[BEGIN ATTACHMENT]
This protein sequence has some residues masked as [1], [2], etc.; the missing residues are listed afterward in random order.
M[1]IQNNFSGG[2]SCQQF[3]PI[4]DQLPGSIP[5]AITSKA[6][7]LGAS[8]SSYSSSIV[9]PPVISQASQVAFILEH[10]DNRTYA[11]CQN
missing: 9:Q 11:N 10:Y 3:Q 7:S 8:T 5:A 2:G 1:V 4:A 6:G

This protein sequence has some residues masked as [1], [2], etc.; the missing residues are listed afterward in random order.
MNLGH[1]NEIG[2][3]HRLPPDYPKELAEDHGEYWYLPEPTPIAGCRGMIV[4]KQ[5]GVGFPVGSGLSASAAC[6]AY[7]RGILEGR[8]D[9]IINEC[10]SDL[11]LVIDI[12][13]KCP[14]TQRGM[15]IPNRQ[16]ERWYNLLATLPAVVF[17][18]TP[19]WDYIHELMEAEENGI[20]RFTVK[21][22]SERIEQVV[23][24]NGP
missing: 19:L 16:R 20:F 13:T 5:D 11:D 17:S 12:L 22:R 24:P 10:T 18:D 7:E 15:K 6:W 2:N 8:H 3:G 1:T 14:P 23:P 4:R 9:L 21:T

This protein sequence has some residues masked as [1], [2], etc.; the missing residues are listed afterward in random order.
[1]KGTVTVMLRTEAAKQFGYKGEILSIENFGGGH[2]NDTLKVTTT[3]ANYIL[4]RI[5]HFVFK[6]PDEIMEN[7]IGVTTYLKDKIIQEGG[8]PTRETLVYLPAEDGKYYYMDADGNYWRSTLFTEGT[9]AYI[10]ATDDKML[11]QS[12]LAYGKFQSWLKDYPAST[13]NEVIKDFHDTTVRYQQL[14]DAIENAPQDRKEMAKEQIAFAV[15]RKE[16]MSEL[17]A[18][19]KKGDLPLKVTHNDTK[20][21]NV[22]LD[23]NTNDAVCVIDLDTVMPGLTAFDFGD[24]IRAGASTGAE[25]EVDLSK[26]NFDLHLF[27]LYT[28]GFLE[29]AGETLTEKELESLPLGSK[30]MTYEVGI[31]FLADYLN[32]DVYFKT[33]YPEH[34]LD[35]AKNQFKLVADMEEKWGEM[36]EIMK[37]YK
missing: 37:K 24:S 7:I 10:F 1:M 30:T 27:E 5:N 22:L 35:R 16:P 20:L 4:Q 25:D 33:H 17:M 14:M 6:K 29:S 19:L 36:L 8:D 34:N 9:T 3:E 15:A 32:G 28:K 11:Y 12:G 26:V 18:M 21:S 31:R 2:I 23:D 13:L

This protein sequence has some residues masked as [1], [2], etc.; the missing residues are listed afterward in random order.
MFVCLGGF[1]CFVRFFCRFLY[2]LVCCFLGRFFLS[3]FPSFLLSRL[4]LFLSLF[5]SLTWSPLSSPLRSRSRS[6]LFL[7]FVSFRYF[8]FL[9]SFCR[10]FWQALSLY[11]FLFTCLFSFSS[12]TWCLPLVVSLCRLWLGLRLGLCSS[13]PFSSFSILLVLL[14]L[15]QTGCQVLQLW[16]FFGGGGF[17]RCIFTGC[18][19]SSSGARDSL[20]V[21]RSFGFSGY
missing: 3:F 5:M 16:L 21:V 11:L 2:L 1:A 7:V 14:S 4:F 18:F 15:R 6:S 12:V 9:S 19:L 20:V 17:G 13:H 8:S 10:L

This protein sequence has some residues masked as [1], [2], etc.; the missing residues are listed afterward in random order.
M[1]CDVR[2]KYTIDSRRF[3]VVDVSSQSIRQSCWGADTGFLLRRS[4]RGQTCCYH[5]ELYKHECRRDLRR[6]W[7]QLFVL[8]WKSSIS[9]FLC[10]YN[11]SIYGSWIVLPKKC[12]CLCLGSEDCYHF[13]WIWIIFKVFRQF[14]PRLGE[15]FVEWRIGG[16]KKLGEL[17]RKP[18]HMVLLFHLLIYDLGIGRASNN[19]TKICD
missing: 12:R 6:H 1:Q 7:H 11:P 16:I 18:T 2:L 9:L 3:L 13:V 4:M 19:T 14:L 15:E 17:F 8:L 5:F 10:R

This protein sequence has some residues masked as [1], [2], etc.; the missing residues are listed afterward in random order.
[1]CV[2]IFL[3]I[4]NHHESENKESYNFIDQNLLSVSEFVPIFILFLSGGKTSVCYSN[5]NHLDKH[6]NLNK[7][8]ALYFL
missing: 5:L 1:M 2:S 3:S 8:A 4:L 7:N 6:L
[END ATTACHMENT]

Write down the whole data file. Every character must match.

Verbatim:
This protein sequence has some residues masked as [1], [2], etc.; the missing residues are listed afterward in random order.
M[1]IQNNFSGG[2]SCQQF[3]PI[4]DQLPGSIP[5]AITSKA[6][7]LGAS[8]SSYSSSIV[9]PPVISQASQVAFILEH[10]DNRTYA[11]CQN
missing: 9:Q 11:N 10:Y 3:Q 7:S 8:T 5:A 2:G 1:V 4:A 6:G

This protein sequence has some residues masked as [1], [2], etc.; the missing residues are listed afterward in random order.
MNLGH[1]NEIG[2][3]HRLPPDYPKELAEDHGEYWYLPEPTPIAGCRGMIV[4]KQ[5]GVGFPVGSGLSASAAC[6]AY[7]RGILEGR[8]D[9]IINEC[10]SDL[11]LVIDI[12][13]KCP[14]TQRGM[15]IPNRQ[16]ERWYNLLATLPAVVF[17][18]TP[19]WDYIHELMEAEENGI[20]RFTVK[21][22]SERIEQVV[23][24]NGP
missing: 19:L 16:R 20:F 13:T 5:D 11:D 17:S 12:L 22:R 24:P 10:T 18:D 7:E 15:K 6:W 2:N 8:H 3:G 1:T 14:P 23:P 4:R 9:L 21:T

This protein sequence has some residues masked as [1], [2], etc.; the missing residues are listed afterward in random order.
[1]KGTVTVMLRTEAAKQFGYKGEILSIENFGGGH[2]NDTLKVTTT[3]ANYIL[4]RI[5]HFVFK[6]PDEIMEN[7]IGVTTYLKDKIIQEGG[8]PTRETLVYLPAEDGKYYYMDADGNYWRSTLFTEGT[9]AYI[10]ATDDKML[11]QS[12]LAYGKFQSWLKDYPAST[13]NEVIKDFHDTTVRYQQL[14]DAIENAPQDRKEMAKEQIAFAV[15]RKE[16]MSEL[17]A[18][19]KKGDLPLKVTHNDTK[20][21]NV[22]LD[23]NTNDAVCVIDLDTVMPGLTAFDFGD[24]IRAGASTGAE[25]EVDLSK[26]NFDLHLF[27]LYT[28]GFLE[29]AGETLTEKELESLPLGSK[30]MTYEVGI[31]FLADYLN[32]DVYFKT[33]YPEH[34]LD[35]AKNQFKLVADMEEKWGEM[36]EIMK[37]YK
missing: 37:K 24:S 7:I 10:F 1:M 30:T 27:E 5:N 22:L 35:R 16:P 20:L 4:Q 25:D 33:H 17:M 14:M 6:K 29:S 19:L 36:L 8:D 34:N 9:T 3:E 15:A 32:G 28:K 11:Y 12:G 26:V 18:M 21:S 31:R 2:I 23:D 13:L

This protein sequence has some residues masked as [1], [2], etc.; the missing residues are listed afterward in random order.
MFVCLGGF[1]CFVRFFCRFLY[2]LVCCFLGRFFLS[3]FPSFLLSRL[4]LFLSLF[5]SLTWSPLSSPLRSRSRS[6]LFL[7]FVSFRYF[8]FL[9]SFCR[10]FWQALSLY[11]FLFTCLFSFSS[12]TWCLPLVVSLCRLWLGLRLGLCSS[13]PFSSFSILLVLL[14]L[15]QTGCQVLQLW[16]FFGGGGF[17]RCIFTGC[18][19]SSSGARDSL[20]V[21]RSFGFSGY
missing: 3:F 5:M 16:L 21:V 11:L 2:L 1:A 7:V 14:S 4:F 18:F 15:R 6:S 12:V 9:S 19:L 20:V 17:G 13:H 8:S 10:L

This protein sequence has some residues masked as [1], [2], etc.; the missing residues are listed afterward in random order.
M[1]CDVR[2]KYTIDSRRF[3]VVDVSSQSIRQSCWGADTGFLLRRS[4]RGQTCCYH[5]ELYKHECRRDLRR[6]W[7]QLFVL[8]WKSSIS[9]FLC[10]YN[11]SIYGSWIVLPKKC[12]CLCLGSEDCYHF[13]WIWIIFKVFRQF[14]PRLGE[15]FVEWRIGG[16]KKLGEL[17]RKP[18]HMVLLFHLLIYDLGIGRASNN[19]TKICD
missing: 12:R 6:H 1:Q 7:H 11:P 16:I 18:T 2:L 9:L 3:L 13:V 4:M 19:T 14:L 15:E 17:F 8:L 5:F 10:R

This protein sequence has some residues masked as [1], [2], etc.; the missing residues are listed afterward in random order.
[1]CV[2]IFL[3]I[4]NHHESENKESYNFIDQNLLSVSEFVPIFILFLSGGKTSVCYSN[5]NHLDKH[6]NLNK[7][8]ALYFL
missing: 5:L 1:M 2:S 3:S 8:A 4:L 7:N 6:L